The Chiefs’ offense was able to tread water when Mahomes was out, but they’ve unsurprisingly been much better with Mahomes in the lineup, even playing at less than 100%. With backup Matt Moore in the lineup, the Chiefs had a 32.47% first down rate, as opposed to 43.86% with Mahomes, which would have led the NFL by a pretty wide margin over the Ravens (41.73%). The Chiefs’ offense has been especially good down the stretch with Mahomes getting closer to full strength, with a 45.39% rate in their past 7 games. It might seem like that’s an unsustainable high rate, but they had a 45.18% first down rate last season across 16 games with Mahomes healthy.

They’ve been even better offensively in two post-season games, as the first round bye seems to have done Mahomes a world of good. They’ve picked up 56 first downs and scored 12 offensive touchdowns on 121 snaps, a ridiculous 56.20% rate, including a 63.16% first down rate in their win over the Texans, the highest single game mark in the league this season. For comparison, the Chargers had the best single game mark in the regular season with a 56.90% first down rate in a 45-10 week 14 win in Jacksonville. The Chiefs have maintained that level of play for two weeks in the playoffs.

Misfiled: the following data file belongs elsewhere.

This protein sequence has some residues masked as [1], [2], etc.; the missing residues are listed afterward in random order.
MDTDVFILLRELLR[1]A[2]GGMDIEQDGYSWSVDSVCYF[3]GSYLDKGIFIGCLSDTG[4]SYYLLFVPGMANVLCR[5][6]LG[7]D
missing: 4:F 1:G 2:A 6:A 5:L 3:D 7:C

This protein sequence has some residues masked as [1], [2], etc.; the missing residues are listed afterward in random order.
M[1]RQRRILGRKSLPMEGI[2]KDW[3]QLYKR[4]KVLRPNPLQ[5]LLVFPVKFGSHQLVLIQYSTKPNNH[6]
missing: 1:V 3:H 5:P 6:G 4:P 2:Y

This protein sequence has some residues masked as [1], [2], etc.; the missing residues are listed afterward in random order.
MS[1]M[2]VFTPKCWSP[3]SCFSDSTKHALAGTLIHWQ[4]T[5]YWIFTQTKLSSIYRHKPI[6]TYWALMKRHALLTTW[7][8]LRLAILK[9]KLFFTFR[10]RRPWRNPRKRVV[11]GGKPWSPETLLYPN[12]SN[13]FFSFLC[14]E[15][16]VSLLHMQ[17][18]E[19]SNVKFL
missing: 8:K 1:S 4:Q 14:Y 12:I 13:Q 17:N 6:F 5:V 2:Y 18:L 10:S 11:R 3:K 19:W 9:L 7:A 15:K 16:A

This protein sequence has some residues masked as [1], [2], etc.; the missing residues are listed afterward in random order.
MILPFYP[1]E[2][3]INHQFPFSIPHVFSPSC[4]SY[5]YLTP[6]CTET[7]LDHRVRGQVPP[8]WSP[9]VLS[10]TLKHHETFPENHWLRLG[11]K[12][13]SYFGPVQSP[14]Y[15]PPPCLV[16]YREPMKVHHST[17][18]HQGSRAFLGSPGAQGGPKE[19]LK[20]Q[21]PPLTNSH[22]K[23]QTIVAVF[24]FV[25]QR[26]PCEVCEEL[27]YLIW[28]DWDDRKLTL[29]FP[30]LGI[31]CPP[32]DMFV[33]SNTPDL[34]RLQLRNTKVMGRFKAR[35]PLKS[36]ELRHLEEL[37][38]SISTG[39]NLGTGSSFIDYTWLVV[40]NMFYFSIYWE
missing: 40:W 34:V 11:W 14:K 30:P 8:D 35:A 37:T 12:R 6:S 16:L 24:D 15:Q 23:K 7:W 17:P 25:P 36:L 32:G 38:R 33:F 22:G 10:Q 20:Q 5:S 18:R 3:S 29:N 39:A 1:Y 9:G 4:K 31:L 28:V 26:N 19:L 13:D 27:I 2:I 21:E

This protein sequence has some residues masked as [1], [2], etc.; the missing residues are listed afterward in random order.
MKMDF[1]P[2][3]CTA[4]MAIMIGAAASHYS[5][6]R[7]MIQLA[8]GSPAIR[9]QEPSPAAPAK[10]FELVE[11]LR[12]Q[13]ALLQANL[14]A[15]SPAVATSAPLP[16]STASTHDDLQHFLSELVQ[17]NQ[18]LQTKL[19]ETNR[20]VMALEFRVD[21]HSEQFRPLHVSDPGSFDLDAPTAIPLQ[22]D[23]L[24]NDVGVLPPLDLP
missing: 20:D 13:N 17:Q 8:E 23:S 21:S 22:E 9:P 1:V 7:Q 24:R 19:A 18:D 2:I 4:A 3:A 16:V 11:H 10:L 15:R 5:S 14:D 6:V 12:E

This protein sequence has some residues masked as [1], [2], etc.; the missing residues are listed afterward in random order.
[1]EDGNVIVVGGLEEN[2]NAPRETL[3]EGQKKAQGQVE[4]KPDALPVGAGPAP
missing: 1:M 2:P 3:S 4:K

Mahomes didn’t quite have the same regular season in 2019 as he did in 2018, but he did cut down his giveaways significantly (1.0% interception rate vs. 2.1% in 2018), despite playing banged up, and now fully healthy, he’s arguably playing the best football he’s ever played, still somehow only in his 36th professional start. With another week off before the Super Bowl, expect a nearly unstoppable level of play from Mahomes.

I say nearly unstoppable because if any defense can at least slow him down and keep the Chiefs to a manageable point total it’s this 49ers defense. They finished “just” 6th in the NFL with a 32.95% first down rate allowed in the regular season, but like the Chiefs’ offense not finishing first in first down rate, that was largely due to injuries. Through the first 7 games of the season, the 49ers had a ridiculous 24.67% first down rate allowed. By comparison, the Patriots led the NFL with a 29.64% first down rate on the season and no other team was below 32.43%. Unfortunately, top linebacker Kwon Alexander went down in the 49ers 8th game of the season in week 9 and missed the rest of the regular season, while dominant edge rusher Ford played just 73 snaps after week 9.